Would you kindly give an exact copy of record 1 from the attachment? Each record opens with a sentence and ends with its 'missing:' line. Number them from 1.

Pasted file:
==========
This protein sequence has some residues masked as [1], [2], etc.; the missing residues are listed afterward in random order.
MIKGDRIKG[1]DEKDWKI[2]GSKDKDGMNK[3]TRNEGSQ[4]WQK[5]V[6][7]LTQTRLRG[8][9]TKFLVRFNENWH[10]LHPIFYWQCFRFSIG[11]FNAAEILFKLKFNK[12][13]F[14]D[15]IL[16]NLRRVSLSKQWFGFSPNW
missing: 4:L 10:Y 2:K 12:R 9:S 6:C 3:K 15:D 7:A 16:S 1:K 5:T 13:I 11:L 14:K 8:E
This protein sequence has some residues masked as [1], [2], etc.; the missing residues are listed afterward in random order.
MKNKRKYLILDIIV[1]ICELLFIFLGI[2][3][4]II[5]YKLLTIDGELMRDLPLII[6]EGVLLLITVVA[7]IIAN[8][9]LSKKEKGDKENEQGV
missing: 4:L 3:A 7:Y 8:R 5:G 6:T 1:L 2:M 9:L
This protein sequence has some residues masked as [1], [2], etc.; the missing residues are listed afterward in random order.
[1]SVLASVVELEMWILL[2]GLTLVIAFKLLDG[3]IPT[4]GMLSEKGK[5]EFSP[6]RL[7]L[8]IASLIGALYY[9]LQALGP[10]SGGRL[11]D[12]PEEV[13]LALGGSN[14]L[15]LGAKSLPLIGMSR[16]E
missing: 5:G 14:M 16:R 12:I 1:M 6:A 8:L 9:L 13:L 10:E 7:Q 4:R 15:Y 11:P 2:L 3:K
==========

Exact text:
This protein sequence has some residues masked as [1], [2], etc.; the missing residues are listed afterward in random order.
MIKGDRIKG[1]DEKDWKI[2]GSKDKDGMNK[3]TRNEGSQ[4]WQK[5]V[6][7]LTQTRLRG[8][9]TKFLVRFNENWH[10]LHPIFYWQCFRFSIG[11]FNAAEILFKLKFNK[12][13]F[14]D[15]IL[16]NLRRVSLSKQWFGFSPNW
missing: 4:L 10:Y 2:K 12:R 9:S 6:C 3:K 15:D 7:A 16:S 1:K 5:T 13:I 11:L 14:K 8:E